Most treatments are focused on preventing the thrombus from growing in size and the development of another clot. Treatments will also focus on preventing an embolism, which occurs when a clot of segment of plaque breaks off and travels elsewhere in the body and creates a dangerous blockage. This can occur in the lungs, heart, or brain, and therefore can cause life-threatening strokes or heart attacks. The course of treatment for DVT will likely be a combination of compression and medication.

 

Compression Stockings
Special elastic stockings that put pressure on the veins will be prescribed to keep the blood from clotting and pooling. In less severe cases, these stockings may keep the condition under control on their own.

 

Anticoagulants
Blood thinners are medications which cause easier circulation. Heparin (injection or intravenous tube) and warfarin (pill form) are common anticoagulants.

 

Thrombin Inhibitors
These medications interfere with the blood clotting process by inhibiting the enzyme thrombin.

 

Vena Cava Filter
This filter is placed inside the vein that carries blood from the lower half of the body back to the heart called the vena cava. The filter prevents a pulmonary embolism by catching blood clots before they can get to the lungs.

 

Symptoms of DVT
Some symptoms of an embolism may include:

● Sudden shortness of breath
● Sharp chest pain
● Pain worsened by deep breathing or coughing
● Dizziness
● Cough with pink, foamy mucus

 

Prevention of DVT
Improvement of vascular health will lessen the risk or slow the progression of DVT. Some methods of improving vascular health are:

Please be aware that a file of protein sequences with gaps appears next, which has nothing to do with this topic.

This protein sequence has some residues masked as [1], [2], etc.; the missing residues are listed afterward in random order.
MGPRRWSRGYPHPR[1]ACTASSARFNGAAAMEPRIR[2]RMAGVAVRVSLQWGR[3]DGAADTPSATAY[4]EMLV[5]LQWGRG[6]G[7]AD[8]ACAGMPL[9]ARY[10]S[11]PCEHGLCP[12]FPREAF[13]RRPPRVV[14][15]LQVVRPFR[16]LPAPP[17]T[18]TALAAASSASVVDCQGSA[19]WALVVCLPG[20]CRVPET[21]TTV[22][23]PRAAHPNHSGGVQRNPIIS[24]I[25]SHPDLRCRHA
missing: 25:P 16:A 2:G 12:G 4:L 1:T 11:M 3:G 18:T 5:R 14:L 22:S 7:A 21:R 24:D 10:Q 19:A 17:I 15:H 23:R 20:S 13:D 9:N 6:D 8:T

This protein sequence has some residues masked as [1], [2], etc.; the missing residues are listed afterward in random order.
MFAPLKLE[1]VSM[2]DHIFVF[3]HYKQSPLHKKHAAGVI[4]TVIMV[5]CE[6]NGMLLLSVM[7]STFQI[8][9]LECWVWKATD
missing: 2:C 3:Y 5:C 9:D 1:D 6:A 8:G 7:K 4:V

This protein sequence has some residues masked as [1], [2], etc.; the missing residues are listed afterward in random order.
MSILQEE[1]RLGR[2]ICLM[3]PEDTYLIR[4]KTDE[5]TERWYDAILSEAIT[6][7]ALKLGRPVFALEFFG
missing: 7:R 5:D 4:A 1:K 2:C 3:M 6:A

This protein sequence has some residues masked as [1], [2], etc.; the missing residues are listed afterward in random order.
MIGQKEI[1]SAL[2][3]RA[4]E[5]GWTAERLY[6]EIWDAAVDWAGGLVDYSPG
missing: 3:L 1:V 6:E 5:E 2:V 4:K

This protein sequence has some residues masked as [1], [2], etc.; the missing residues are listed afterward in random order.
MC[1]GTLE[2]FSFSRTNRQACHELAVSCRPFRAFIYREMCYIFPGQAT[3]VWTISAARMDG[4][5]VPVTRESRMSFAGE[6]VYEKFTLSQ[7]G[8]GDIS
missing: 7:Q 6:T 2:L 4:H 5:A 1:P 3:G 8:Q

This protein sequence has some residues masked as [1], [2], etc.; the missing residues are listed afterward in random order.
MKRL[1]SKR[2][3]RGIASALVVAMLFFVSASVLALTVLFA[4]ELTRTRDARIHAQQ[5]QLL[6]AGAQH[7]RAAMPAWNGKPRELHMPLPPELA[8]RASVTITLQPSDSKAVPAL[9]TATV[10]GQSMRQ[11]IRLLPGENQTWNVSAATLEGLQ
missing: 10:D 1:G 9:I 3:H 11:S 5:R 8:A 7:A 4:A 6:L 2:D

● Losing weight
● Quitting smoking
● Managing blood pressure
● Regular exercise
● Not sitting or standing in one place for too long

Endovenous Radiofrequency Ablation, or RFA, is a minimally invasive treatment of varicose veins. As blood pools in the veins, the walls of the vessels become damaged and appear raised and are visibly twisted. Varicose veins can be a cosmetic problem, but they can also become dangerous and painful.

 

Reasons for RFA
Varicose veins result from venous reflux, or the backward flow of blood in the veins. Symptoms may include:

● Feeling of heaviness in legs
● Bleeding, ulceration, and discoloration along the veins
● Pain while sitting or standing
● Swelling and distension along the veins

Patients will small varicose veins called spider veins may not be candidates for RFA and sclerotherapy may be a better option.

 

Benefits of RFA
Some benefits of an RFA include:

● Small incisions with no scars or sutures
● Little to no pain or discomfort
● Short recovery time
● Immediate relief
● Successful removal of damages vessels

 

The RFA Procedure
The skin will be numbed with a local anesthetic and a radiofrequency catheter is inserted in the vein. Ultrasounds images confirm proper placement, and the vein is exposed to the RF energy to seal off the vein. Blood flow will be taken over by healthier veins and proper circulation will be restored.

 

Risks of RFA
While RFAs typically have low incidence of complications and are considered safe, all surgical procedures have associated risks. These risks may include:

● Thrombophlebitis
● Deep vein thrombosis
● Nerve damage
● Skin burns
● Bruising
● Infection

 

Recovery from RFA
Patients can return to regular activities the very same day after their procedure, but should avoid strenuous activity for a few weeks. If pain occurs, it is usually mild and only occurs for a few days. Compression stockings should be worn for about a week after the procedure to prevent swelling and bruising. Making healthy lifestyle changes will prevent future vascular damage and ensure the longevity of the RFA’s results.

 

Ultrasounds
Ultrasounds at East Bay Cardiovascular and Thoracic Associates are done:
Danville: Monday & Wednesday 9:00am – 5:00pm
Concord: Monday, Tuesday, Thursday, & Friday 9:00am – 5:00pm

 

Types of Ultrasounds Offered

● Carotid
● Peripheral Arterial Duplex
● Venous Duplex
● Abdominal/Mesenteric
● Vein mapping
● Exercise Ankle-brachial index (ABI)